Jeanine is a girl I grew up with in Camden, New Jersey. She lived in the projects with her mother, grandmother and 5 siblings. Her mother worked two jobs and struggled to make ends meet and her grandmother was unable to work. When Jeanine was in the 11th grade, her mother died unexpectedly. Because her grandmother was in the home, she and her siblings were able to stay there together, but because her mother was the only person working, Jeanine was forced to go out and get two jobs paying minimum wage. She worked one job during the week after school and the other she worked on the weekends and with these two jobs she was barely able to keep up with the needs of her family. Before her mother died, Jeanine was an average student at best and now she was the sole provider for her family which meant that her grades suffered. That meant that college wasn’t an option for her because who would pay for it? A scholarship was out of the question, and even if she could continue to work and bring in money for her and her family, whatever was left wouldn’t be enough to cover tuition even at community college with financial aid. Faced with this reality, Jeanine dropped out of high school to pursue a GED so that she could work more hours and provide more for her younger siblings. She still lives in Camden and has four children of her own now. She was unable to break the cycle of poverty that kept her mother and grandmother before her. She works three jobs trying to make ends meet for her family. And what that means for her children is that they are latchkey kids, often left to their own devices afterschool. A 2004 paper in the Dynamics of Inequality and Poverty states that in the US almost half of children born to low income parents become low income adults. Without the necessary guidance, it is likely that at least two of her four children will end up repeating the cycle.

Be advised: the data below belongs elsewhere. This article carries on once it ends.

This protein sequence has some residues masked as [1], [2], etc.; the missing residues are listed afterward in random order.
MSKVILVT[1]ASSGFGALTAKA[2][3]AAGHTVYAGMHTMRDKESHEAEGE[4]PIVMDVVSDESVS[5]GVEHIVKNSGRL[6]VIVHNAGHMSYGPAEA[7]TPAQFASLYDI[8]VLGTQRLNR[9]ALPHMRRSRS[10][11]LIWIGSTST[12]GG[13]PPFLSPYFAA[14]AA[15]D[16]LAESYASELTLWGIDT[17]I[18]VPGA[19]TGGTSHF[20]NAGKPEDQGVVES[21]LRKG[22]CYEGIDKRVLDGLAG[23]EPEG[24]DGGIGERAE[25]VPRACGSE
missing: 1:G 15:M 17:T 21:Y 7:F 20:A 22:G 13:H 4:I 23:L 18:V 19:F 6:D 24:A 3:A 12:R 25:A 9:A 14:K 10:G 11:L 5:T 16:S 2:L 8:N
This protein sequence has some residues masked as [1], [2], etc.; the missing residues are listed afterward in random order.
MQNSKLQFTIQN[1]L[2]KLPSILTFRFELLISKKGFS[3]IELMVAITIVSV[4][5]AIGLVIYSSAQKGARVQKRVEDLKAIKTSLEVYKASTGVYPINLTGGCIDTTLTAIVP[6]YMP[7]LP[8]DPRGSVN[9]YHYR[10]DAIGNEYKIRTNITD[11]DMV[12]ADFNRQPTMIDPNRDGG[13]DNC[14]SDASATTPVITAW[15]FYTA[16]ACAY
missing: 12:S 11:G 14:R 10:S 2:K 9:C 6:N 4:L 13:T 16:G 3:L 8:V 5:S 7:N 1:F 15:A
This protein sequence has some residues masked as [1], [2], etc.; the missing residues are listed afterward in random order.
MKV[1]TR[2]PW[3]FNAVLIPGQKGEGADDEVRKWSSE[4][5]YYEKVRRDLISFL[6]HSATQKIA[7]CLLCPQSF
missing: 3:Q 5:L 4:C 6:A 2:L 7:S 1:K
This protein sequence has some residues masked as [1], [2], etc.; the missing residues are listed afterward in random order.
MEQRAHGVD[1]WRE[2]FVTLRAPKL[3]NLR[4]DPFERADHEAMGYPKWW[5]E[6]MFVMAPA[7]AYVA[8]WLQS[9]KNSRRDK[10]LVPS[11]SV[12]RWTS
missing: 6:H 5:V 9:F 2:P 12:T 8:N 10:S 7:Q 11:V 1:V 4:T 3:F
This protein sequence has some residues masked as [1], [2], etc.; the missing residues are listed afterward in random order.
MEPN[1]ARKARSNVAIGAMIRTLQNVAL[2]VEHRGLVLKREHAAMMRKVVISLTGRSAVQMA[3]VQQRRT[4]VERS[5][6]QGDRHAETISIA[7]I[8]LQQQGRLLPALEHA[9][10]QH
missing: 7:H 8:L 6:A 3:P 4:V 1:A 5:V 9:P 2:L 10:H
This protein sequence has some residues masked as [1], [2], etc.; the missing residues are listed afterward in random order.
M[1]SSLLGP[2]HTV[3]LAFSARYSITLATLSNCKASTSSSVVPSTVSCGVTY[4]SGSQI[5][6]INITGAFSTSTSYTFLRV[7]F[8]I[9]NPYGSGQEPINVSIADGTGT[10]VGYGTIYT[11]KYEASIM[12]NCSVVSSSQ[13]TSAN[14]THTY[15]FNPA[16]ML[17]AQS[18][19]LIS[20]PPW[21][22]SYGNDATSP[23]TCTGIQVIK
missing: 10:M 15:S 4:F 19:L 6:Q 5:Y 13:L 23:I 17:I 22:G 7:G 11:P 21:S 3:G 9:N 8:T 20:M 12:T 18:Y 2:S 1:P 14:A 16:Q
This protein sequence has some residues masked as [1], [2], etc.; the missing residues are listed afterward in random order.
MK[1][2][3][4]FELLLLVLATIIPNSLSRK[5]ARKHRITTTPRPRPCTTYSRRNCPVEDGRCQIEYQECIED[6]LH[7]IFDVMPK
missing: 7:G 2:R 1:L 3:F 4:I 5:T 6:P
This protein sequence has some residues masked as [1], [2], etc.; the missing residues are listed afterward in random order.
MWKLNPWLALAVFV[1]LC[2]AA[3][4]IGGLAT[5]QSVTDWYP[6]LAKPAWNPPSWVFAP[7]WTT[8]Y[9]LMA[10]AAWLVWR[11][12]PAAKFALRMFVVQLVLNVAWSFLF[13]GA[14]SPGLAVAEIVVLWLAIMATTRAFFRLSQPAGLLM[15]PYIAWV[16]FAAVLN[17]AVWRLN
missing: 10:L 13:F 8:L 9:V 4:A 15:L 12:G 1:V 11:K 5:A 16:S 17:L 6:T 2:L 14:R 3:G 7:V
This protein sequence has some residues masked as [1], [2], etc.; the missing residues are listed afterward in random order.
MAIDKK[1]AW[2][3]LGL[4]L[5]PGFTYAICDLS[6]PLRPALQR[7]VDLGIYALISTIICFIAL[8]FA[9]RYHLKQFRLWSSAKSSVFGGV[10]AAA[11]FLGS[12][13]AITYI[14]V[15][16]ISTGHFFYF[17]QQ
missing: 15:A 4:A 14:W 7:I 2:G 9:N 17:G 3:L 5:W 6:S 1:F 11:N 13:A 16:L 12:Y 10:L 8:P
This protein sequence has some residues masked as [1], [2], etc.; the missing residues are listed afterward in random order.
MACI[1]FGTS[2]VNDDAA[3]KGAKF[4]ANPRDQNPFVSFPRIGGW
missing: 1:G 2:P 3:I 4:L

This assault on “poor children” is really an assault on black and brown people. According to the US Census, in 2010 38.2% of children under 18 living in poverty were black. Latinos represented 35% of that population. So by and large these two groups combined represented nearly three-quarters of the children living in poverty. A 2010 study by the Urban Institute suggests that black children are seven times more likely to be persistently poor than white children with 69% of them remaining poor. The study goes on to discuss the supports needed to help children rise out of poverty including medical assistance, education, job training, childcare subsidies, and reducing out-of-wedlock births. So when Newt talks about the poor not working or having a real job and that being the source of or solution to poverty, it just shows how uneducated he is. Poverty is not the result of one thing more than another. Poverty is the result of many things that converge and limit a person’s possibilities. It’s not impossible to become free of it, but it takes a lot more work than it does for someone who is born without the chains of poverty strapped to their ankles and weighing them down from birth.

Furthering the misconceptions about poverty was a story that was featured on NBC’s morning news program, The Today Show. Earlier this week, a family was featured on the show as they discussed how they survived on $20,000 a year. The feature was bathetic in showing the way the family found all of their products in the dump and made things including toys for their toddler son from wood they found on the beach. The couple said even though they were poor they were happy and they wouldn’t trade it in for anything. This type of story contributes to why there are some who have a misconception about people living in poverty. This mawkish attempt to glamorize being poor by a white family who admittedly made a decision to live the way they do is a threat to helping the people who truly want to get out of the cycle, but have difficulty finding their way. So as we listen to people like Newt Gingrich, Herman Cain and others talk about the poor, we should remind them that they shouldn’t speak on what they don’t know. If they really want to understand, they should try walking a “poor” city block in someone else’s shoes.

*The name used has been changed to protect the identities of the people mentioned.